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Other ways to resolve a family law dispute

Other ways to resolve a family law dispute

Do I have to go to Family Court to resolve my family law issues?

No, you do not have to go to court to make arrangements for your children or property with your former partner. You and your former partner can come to agreement on your own, or with some help from a family dispute resolution service (see Family dispute resolution). You can then formalise your agreement in writing if you choose (see further below under What can we do if we reach an agreement?)

Why is it best to try to reach an agreement?

Going to court is a costly exercise both financially and emotionally. Court cases can be damaging to relationships and if not managed very carefully, can be harmful to children. If you ask the court to make a decision for you, a judicial officer will base their decisions only upon the law and the evidence presented before them in court, so they do not really know you, your former partner or your children when making a decision. It can take more than one year to receive a final decision from the court and you cannot be sure what the court will decide. If you make an agreement yourselves, you have more certainty as to what is going to happen and can avoid the time and expense of a long court case.

Even after you start a court case you can come to an agreement either outside court or through some of the court processes. The vast majority of people who start a case in the Family Court end up resolving the matter by agreement before going to a trial.

Please note: there are some circumstances where it may not be possible or appropriate to reach an agreement directly with the other person, for example, where there has been family violence or child abuse. Seek legal advice.

Do we have to try to reach agreement?

The Family Court requires that you make a genuine attempt to reach an agreement before asking the court to make orders. If you are applying for parenting orders, you will have to give the court a certificate to show you attempted to reach agreement with a family dispute resolution practitioner before you can start your court case. There are exceptions to this. For more information, see Family dispute resolution and Before you go to court – children. There are also specific requirements about dispute resolution before starting a property case. See Before you go to court – property.

How can we try to reach an agreement?

There are various methods you can try to reach an agreement with your former partner and any other people involved. If one method does not work, you can try another, or you could try a combination of different processes.

Negotiation

This is where you discuss the issues with the other person. You can negotiate with or without the help of a lawyer. This can be done face to face, over the phone or by letter or email. Sometimes seeking legal advice is part of this process.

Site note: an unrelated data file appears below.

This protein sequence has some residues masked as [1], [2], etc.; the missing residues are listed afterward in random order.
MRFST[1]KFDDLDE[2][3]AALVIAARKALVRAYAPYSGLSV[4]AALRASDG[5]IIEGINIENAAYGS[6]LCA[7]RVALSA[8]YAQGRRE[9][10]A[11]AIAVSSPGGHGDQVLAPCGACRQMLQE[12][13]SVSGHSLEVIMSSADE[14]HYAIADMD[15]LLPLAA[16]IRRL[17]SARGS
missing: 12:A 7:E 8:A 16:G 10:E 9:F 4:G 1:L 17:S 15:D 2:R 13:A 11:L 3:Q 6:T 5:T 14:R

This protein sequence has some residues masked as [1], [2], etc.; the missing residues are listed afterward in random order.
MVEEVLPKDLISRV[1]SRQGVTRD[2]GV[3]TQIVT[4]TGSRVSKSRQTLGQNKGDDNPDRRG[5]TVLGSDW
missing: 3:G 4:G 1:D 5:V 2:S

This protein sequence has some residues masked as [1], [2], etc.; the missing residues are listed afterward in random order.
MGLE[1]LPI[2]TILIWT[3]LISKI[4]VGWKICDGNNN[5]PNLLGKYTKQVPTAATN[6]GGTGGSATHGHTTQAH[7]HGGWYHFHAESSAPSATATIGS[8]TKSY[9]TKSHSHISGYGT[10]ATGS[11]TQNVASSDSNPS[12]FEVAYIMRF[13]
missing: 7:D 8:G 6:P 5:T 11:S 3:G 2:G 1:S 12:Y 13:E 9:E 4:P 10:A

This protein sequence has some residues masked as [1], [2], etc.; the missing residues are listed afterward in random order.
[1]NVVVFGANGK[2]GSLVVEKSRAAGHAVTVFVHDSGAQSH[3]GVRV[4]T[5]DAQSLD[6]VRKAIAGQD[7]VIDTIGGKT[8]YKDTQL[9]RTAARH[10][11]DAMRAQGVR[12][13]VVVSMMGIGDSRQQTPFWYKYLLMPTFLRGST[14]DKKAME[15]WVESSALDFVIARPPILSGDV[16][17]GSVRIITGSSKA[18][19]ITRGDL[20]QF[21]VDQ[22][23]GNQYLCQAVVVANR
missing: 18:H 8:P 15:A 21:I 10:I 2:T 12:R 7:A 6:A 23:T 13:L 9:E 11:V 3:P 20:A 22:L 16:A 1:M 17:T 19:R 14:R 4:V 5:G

Mediation

Mediation is a process where you meet with the other person and a qualified and independent third party (a “mediator”) to discuss the issues and try to reach an agreement. Participants are encouraged to seek independent legal advice before attending mediation.

Collaborative law

Collaborative law is a method of dispute resolution where each person signs an agreement or contract with each other and their lawyers to negotiate and not go to court or threaten to go to court. The lawyers are prevented from representing either person if the matter later goes to court, ensuring that negotiations take place in an open and cooperative way from the start. Sometimes experts such as financial advisors or child psychologists will be involved to assist the process. For more information or to find a collaborative lawyer in Western Australia, go to Collaborative Professionals WA.

Arbitration

This is a process where you meet with a neutral third person (who is usually trained in the law) who will listen to you and the other people involved and make a decision about what should happen. In most forms of arbitration parties sign an agreement or contract to accept whatever the arbitrator’s decision may be. Arbitration is not a commonly used form of dispute resolution for family matters in Western Australia.

Family counselling

This is where you, your former partner and children receive counselling to sort out difficulties in your relationships. You may also be able to come to some agreement about arrangements for your children in family counselling,

Where can I get help to reach agreement?

Family Relationship Centres - are a source of information and confidential advice for families at all stages in their life. Centres are located throughout Australia and funded by the Australian government. They provide a range of services including information, advice and dispute resolution (such as mediation) to help people reach agreement on parenting arrangements without going to court. Call the Family Relationships Hotline on 1800 050 321 or visit the Family Relationships website for more information.